MAHONEY, Circuit Judge:
This case presents the constitutionality of a jail policy authorizing strip/body cavity searches of people arrested and booked into the jail, regardless of whether they are reasonably suspected of concealing contraband. Plaintiff Ann Weber, who was subjected to such a search after her arrest on misdemeanor charges, and her
The following rendition of the facts has been gleaned from the complaint, affidavits submitted below and transcripts of depositions conducted below, and may contain factual matters in dispute between the parties to this litigation.
On June 18, 1983, Ann and Gary Weber attended their daughter's wedding and reception, then hosted a party for some of the wedding guests in their home. The night of celebration must have lost some of its savor for the Webers even before any of the defendants appeared on the scene; in quest of cigarettes, in the early morning hours, the Webers' son left the party with a friend and was assaulted by a man wielding a baseball bat outside an all-night variety store. The son and his friend escaped bodily injury by repairing to their car, but they returned to the Webers' home with a battered vehicle, the assailant having smashed it repeatedly with the bat as they drove away. Upon being apprised by her son of the assault, Mrs. Weber called the Rochester Police Department and reported the incident to a dispatcher.
Shortly thereafter, the Webers' son left with several other family members and guests to seek out his assailant. Approximately half an hour after she made the first report, Mrs. Weber called the Police Department a second time and asked what she needed to do to procure police assistance. The dispatcher who spoke with Mrs. Weber already knew about the incident, since she had taken the first call as well and had reported the attack as an episode of "malicious mischief." She allegedly told
The police then began to arrive at the Webers' home. According to the plaintiffs, the police placed Mrs. Weber under arrest for a false report, whereupon she retreated into her home with the police in hot pursuit. Mr. Weber exchanged words with the officers, still more officers arrived, and all entered the Webers' home over Mr. Weber's protest. Mr. Weber was placed in a police car after suffering injuries, he alleges, at the hands of the officers.
There ensued some movement of officers and Webers throughout the Weber home. The Webers claimed later that the officers had beat them without provocation; the officers claimed that the Webers had resisted arrest. In either event, the officers eventually carried Mrs. Weber out of her house and transported her, still protesting, still dressed in formal wedding attire, now encumbered with handcuffs, to the Monroe County Jail, where they charged her with the misdemeanor offenses of falsely reporting an incident and resisting arrest.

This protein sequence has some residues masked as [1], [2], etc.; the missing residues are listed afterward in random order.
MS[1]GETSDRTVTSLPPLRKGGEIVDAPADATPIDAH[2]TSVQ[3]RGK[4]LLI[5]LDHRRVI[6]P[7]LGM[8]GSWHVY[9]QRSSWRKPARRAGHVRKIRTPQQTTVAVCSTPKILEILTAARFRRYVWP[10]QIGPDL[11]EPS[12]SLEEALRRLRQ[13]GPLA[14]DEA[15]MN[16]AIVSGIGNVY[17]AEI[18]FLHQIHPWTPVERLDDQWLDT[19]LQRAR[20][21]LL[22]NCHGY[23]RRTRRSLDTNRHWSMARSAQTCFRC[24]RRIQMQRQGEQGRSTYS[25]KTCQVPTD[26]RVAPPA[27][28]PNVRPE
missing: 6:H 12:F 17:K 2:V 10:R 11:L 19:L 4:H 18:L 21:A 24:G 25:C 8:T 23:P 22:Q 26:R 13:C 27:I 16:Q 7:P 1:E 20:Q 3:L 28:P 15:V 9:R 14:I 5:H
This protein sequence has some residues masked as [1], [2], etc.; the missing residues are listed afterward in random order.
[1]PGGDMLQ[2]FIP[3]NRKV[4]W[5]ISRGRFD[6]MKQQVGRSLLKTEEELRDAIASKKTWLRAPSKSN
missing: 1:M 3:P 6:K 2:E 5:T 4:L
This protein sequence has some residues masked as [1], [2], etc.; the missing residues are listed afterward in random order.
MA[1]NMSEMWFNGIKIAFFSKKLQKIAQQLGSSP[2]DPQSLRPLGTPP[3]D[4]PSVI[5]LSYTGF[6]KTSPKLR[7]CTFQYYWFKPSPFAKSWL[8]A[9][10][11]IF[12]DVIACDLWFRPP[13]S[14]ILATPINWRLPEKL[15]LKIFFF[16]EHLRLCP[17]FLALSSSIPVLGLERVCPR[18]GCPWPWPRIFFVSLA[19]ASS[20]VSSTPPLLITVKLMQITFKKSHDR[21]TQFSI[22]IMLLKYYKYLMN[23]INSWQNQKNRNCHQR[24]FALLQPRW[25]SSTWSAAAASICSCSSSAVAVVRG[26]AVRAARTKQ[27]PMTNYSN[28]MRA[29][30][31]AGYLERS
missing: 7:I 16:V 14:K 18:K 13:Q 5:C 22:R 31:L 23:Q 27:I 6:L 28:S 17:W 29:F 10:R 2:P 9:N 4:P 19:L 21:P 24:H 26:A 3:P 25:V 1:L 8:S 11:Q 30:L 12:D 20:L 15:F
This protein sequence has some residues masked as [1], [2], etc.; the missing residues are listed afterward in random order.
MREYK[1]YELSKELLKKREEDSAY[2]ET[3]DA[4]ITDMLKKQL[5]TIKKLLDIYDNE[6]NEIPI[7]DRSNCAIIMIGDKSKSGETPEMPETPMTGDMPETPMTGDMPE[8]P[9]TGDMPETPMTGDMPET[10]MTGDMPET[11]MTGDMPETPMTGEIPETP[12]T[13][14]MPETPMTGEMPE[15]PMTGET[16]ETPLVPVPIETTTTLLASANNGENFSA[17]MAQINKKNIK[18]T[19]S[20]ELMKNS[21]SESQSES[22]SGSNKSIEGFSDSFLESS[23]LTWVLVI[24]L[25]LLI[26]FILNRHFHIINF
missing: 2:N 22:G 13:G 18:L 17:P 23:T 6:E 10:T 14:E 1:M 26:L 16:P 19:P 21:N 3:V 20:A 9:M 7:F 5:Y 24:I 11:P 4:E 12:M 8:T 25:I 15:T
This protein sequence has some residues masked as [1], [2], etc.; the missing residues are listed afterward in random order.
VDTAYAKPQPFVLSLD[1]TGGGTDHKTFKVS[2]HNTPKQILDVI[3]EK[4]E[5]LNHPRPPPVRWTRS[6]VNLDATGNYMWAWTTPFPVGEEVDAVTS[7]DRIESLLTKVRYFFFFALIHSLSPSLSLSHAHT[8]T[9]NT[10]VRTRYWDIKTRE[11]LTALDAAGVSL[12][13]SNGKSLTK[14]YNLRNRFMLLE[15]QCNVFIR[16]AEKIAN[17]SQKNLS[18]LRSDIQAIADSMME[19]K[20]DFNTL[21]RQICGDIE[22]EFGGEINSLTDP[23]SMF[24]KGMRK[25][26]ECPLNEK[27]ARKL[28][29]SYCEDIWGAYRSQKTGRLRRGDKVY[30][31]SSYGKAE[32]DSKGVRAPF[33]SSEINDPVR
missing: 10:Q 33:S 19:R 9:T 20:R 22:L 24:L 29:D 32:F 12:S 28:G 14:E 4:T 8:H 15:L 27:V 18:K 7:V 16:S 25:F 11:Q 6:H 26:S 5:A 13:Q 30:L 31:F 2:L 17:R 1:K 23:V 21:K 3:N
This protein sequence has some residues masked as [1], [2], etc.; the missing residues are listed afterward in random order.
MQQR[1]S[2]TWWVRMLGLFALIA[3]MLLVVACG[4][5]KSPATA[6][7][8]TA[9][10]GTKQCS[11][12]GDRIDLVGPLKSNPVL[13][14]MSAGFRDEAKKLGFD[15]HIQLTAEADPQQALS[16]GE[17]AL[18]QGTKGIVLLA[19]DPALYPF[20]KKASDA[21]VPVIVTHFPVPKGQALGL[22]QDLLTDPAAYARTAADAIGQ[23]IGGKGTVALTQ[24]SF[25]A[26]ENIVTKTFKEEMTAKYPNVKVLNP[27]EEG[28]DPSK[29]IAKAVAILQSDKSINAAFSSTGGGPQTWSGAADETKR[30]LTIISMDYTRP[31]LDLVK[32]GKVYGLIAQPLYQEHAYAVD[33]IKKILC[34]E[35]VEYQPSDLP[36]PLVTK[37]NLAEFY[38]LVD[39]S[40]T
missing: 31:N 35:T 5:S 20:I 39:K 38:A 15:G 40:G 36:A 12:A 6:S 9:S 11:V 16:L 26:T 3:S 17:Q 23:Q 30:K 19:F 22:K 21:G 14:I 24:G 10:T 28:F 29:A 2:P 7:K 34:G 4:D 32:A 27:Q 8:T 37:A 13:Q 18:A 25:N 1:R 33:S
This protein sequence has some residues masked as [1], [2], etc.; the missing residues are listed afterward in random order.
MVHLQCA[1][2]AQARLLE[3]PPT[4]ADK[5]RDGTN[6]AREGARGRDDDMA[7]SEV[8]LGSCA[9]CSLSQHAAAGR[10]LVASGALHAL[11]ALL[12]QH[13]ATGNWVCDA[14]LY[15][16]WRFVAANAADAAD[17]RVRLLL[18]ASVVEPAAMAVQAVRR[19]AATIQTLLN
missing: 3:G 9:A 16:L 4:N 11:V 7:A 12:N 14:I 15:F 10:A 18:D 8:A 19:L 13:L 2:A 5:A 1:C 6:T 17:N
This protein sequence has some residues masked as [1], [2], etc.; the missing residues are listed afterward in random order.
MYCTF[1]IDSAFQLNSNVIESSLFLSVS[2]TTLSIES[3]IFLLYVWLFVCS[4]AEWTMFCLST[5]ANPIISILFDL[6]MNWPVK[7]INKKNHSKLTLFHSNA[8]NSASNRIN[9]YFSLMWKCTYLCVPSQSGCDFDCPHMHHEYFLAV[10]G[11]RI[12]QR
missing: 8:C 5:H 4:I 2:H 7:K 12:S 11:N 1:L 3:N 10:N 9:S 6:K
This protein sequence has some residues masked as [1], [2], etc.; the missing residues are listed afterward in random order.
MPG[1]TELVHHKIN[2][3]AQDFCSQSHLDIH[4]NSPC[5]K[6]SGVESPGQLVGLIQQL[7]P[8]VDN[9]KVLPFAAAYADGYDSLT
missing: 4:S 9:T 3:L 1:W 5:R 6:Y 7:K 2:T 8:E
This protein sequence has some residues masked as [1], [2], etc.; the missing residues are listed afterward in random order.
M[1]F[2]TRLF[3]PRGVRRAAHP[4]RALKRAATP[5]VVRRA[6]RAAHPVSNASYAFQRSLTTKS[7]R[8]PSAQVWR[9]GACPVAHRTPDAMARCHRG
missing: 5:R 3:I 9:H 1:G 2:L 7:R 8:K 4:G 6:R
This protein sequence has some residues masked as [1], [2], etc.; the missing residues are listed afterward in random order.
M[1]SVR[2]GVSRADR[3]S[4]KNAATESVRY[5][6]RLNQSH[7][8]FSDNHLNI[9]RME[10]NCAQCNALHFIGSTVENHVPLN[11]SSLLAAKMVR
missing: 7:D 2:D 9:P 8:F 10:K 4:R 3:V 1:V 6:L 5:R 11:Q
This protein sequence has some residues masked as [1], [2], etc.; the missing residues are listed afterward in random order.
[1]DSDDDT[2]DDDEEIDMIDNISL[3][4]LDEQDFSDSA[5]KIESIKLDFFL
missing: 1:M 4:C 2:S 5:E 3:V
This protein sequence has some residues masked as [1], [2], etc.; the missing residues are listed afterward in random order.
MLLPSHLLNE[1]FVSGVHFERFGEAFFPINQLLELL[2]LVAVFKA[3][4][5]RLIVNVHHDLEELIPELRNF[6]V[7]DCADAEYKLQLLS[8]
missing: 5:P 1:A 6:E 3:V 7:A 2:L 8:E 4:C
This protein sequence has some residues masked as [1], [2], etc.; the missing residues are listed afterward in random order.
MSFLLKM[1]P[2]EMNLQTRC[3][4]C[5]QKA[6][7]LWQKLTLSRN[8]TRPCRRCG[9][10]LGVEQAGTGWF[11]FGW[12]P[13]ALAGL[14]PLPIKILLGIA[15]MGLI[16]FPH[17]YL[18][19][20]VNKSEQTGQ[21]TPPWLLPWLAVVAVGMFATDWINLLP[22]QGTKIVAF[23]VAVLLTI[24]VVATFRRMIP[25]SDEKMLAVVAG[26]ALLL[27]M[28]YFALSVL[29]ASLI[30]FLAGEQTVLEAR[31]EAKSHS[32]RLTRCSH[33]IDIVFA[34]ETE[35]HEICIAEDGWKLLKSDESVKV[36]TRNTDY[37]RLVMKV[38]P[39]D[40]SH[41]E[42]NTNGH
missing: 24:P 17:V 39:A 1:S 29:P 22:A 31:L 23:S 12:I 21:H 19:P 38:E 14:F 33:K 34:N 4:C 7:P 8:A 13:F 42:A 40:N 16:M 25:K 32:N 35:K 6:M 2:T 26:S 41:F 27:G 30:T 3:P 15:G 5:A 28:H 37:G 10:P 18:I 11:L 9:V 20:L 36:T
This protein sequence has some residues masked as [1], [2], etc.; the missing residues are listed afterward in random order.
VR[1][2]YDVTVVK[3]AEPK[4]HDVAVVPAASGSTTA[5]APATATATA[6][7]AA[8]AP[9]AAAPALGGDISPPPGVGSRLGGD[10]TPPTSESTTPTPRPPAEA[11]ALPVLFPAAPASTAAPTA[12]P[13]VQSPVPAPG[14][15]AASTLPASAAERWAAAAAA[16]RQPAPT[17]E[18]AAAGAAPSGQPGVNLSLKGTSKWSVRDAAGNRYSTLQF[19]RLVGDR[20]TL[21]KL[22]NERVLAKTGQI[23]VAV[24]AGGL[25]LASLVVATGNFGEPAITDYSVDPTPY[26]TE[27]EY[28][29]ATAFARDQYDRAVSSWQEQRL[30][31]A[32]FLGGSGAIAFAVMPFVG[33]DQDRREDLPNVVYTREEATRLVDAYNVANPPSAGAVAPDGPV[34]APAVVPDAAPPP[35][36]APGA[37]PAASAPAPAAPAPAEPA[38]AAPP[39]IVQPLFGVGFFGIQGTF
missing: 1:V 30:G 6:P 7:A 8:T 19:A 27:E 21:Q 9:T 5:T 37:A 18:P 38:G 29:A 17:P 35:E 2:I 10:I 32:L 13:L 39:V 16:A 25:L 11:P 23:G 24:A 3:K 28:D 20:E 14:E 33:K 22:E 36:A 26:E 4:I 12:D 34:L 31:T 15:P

After booking, Mrs. Weber was photographed and fingerprinted, then taken to a vacant cell. There the occurrences that gave rise to the issues before us took place. Pursuant to a Monroe County Jail policy providing for strip/body cavity searches of all arrestees, Mrs. Weber was required to remove all her clothing and to expose her body cavities for visual inspection. She won her release half an hour later, after her newly wed daughter arrived at the jail and posted bail. Mr. Weber had meanwhile been charged with obstruction of governmental administration and resisting arrest, then taken to a hospital and treated for wounds to his face.
After trial and acquittal of all charges in Rochester City Court, the Webers brought this action challenging inter alia the strip/body cavity search of Mrs. Weber, on the ground that jail employees had performed that search with no reasonable suspicion that Mrs. Weber was carrying weapons or other contraband, in violation of her rights under the Fourth Amendment.
I. The Constitutionality of the Search Policy
According to the Sheriff, the jail employees conducted the search of Mrs. Weber pursuant to a Monroe County Jail policy calling for strip/body cavity searches of all arrested persons other than those placed in "holding cells," which are the cells in which arrestees are sometimes placed when their release on bail is imminent. In deciding that such a policy is constitutional, the district court held that "once a person becomes a prison inmate, he or she loses any Fourth Amendment protection from strip/body cavity searches if prison administrators have reasonable grounds for concluding that the inmate is
In setting forth its analysis, the court expressly rejected holdings in other circuits requiring some reasonable suspicion, founded on the characteristics of the particular arrestee or arrest or the nature of the crime with which he or she is charged, to justify such searches. Instead, the court based its own analysis directly on its reading of Bell v. Wolfish, 441 U.S. 520, 99 S.Ct. 1861, 60 L.Ed.2d 447 (1979), and Block v. Rutherford, 468 U.S. 576, 104 S.Ct. 3227, 82 L.Ed.2d 438 (1984). The court decided that Block added a "gloss" to Wolfish, and that together the cases stand for the proposition that "a district court should not substitute its view of the proper administration of a jail" for that of the jail officials. Weber v. Dell, 630 F.Supp. at 258.